In line with the surge in property investment, the area’s already good transport connections are set to improve further. The major upgrade of Tottenham Hale station is due to complete by the end of 2019 with the station also earmarked to become a key interchange for the proposed Crossrail 2. It is worth mentioning that the biggest capital appreciation as a result of Crossrail 1, occurred in zones 3 and 4, suggesting that similar property hotspots may occur. More positive news for the area.
With all this regeneration taking place and much more in the pipeline, the question arises as to what impact this will have on the local property market. Historically, property values in Tottenham have been lower than in other established residential neighbourhoods in west and east London which have similar travel times to central London. Homes in Tottenham now appear to be attracting a lot of first-time buyers who have been priced out of Hackney, Dalston and Stoke Newington. As well as proving popular with key workers and young professionals attracted to its excellent transport links, Tottenham is also starting to appeal to families and second steppers who no longer view the area as a stepping stone to somewhere else. This is in contrast to the buyer types of the past which predominantly comprised of buy-to-let landlords looking to snap up cheap rental flats. Although the buyer demographic has shifted, the area should still appeal to investors as Tottenham offers some of the most attractive yields in London. Statistics show that rents in the London Borough of Haringey have risen 12% in the past 18 months with strong demand among young tenants.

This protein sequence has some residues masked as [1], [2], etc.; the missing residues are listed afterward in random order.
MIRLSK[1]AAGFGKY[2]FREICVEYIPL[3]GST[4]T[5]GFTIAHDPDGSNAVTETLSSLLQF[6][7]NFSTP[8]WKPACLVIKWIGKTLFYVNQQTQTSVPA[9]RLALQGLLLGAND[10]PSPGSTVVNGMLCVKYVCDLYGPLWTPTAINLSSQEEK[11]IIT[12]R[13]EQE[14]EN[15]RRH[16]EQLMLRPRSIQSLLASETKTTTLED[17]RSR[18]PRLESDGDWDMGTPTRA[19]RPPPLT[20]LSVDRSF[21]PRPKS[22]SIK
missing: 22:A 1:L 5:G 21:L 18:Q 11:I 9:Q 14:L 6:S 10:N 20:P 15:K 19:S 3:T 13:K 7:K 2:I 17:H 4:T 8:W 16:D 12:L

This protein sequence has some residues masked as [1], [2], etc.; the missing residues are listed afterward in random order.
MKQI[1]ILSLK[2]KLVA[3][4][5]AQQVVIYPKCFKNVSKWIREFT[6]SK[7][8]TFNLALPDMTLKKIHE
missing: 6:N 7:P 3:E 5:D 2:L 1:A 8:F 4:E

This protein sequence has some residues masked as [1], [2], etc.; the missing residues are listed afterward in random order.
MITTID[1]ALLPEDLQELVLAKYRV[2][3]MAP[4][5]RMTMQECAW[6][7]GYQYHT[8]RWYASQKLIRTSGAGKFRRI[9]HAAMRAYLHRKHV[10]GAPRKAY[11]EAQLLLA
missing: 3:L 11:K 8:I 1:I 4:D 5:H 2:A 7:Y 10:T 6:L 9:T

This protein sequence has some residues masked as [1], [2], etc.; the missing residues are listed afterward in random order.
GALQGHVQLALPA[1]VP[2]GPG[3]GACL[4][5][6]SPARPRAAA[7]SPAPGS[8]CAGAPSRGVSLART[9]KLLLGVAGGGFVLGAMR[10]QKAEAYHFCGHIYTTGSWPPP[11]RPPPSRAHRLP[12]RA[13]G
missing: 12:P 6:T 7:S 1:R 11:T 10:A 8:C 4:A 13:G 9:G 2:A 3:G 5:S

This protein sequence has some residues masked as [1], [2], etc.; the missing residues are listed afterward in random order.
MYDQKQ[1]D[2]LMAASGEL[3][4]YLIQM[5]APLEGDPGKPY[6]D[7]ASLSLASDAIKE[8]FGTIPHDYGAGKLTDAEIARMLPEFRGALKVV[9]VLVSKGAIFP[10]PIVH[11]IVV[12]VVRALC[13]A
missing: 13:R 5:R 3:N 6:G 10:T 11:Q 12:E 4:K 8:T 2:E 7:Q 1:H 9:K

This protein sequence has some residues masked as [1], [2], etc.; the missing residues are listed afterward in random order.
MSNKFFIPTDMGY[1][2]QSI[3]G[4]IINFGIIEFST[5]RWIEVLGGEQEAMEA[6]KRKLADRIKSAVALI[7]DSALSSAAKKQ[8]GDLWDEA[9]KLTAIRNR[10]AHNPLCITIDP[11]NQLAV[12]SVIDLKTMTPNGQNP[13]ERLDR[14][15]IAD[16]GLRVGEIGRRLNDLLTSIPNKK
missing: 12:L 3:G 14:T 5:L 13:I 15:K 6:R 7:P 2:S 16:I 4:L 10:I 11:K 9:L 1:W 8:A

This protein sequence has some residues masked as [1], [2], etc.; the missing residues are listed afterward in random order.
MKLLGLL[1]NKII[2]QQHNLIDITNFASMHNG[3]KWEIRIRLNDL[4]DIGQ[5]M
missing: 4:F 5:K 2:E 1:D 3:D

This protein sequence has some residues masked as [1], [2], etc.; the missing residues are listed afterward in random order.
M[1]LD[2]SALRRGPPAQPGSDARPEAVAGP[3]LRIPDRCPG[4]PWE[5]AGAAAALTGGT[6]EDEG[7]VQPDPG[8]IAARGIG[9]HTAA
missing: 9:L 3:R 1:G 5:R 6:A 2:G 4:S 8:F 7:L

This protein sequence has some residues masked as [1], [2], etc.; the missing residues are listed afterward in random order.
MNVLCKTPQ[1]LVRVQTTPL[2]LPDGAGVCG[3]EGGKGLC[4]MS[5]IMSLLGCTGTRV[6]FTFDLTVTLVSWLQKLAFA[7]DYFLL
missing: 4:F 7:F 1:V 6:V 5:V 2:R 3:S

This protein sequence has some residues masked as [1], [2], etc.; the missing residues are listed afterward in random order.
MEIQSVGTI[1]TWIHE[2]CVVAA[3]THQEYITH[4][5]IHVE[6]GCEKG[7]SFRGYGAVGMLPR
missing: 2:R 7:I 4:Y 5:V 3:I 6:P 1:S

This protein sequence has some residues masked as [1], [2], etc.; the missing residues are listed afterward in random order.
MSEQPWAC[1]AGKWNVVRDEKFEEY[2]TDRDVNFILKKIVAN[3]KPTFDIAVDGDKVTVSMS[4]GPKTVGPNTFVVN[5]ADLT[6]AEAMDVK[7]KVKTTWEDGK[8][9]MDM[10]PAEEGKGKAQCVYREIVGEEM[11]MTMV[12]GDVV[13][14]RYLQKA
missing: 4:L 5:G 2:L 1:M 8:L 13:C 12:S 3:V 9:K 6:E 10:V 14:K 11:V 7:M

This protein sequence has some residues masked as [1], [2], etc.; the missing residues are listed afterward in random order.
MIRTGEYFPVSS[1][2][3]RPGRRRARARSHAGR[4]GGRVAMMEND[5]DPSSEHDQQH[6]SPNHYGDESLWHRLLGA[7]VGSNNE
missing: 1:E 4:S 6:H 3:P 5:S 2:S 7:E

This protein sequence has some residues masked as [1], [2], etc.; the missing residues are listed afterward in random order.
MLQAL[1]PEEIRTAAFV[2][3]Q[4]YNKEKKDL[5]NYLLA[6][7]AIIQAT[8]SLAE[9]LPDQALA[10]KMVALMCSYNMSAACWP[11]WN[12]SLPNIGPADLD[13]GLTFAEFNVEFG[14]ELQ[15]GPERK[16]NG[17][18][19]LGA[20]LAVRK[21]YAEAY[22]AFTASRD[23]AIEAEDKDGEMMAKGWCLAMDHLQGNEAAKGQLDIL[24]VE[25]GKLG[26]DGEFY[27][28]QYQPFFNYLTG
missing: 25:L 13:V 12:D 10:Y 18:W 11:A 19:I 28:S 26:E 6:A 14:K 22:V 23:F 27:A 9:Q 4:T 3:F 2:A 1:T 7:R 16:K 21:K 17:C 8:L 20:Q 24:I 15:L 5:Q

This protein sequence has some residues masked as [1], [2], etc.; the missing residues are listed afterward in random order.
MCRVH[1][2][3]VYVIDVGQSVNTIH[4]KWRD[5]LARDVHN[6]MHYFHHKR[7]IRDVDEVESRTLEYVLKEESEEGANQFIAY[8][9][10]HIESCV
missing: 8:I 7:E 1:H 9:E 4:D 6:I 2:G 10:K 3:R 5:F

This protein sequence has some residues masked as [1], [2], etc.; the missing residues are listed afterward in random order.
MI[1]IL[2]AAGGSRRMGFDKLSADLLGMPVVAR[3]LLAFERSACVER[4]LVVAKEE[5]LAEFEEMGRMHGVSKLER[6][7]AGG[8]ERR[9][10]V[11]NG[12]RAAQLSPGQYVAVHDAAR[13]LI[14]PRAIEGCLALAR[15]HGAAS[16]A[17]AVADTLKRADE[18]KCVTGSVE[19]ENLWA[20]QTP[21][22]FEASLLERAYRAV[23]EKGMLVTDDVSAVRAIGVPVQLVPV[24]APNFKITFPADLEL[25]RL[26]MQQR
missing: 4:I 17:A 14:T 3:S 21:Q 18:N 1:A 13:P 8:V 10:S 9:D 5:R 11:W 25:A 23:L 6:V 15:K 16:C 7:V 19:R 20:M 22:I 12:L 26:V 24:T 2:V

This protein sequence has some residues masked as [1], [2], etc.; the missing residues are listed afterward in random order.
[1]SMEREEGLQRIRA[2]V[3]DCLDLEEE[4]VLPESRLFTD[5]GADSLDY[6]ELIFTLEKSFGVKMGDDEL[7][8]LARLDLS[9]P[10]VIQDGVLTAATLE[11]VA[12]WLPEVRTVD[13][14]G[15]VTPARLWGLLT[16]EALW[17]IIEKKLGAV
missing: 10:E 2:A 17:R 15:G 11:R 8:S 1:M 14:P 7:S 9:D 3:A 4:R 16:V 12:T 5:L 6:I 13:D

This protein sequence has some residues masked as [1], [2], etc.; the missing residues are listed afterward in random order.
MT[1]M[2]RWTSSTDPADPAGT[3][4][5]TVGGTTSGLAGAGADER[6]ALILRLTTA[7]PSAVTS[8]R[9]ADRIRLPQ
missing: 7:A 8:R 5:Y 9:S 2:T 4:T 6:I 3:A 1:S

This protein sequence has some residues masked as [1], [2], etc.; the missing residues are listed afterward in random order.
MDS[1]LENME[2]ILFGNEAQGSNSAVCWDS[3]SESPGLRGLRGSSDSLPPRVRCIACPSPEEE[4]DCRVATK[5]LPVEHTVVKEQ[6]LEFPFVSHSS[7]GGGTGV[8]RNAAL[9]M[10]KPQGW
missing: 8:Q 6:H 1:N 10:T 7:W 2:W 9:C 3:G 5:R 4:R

With current uncertainty surrounding the property market it is difficult to predict where the area will be in five years. However, with Tottenham set to become one of London’s biggest regeneration stories and with a flood of young buyers moving to the area, bringing with them the ‘hip café culture’, the question arises: could it become the new Shoreditch or even King’s Cross? Surely it is time to talk up Tottenham.
Notes to editor
Paolo qualified as a member of the RICS in 2013 and is a Registered Valuer. He joined Allsop in 2014 after four years at Belleveue Mortlakes, a firm of surveyors in North London specialising in valuation. He has a background in residential and commercial valuations as well as experience in undertaking Homebuyer Reports and residential Building Surveys.
Since joining Allsop LLP, Paolo has worked in the Residential Valuation department, where he undertakes valuations primarily focused in London and the South East, predominantly for loan security purposes, of individual houses and flats or portfolios (both tenanted and vacant), as well as residential and mixed use development sites for both lenders and Local Authorities.
Current clients include Nat West, Julius Baer, Barclays and private property companies.
If you would like to get in touch with Paolo, please contact her: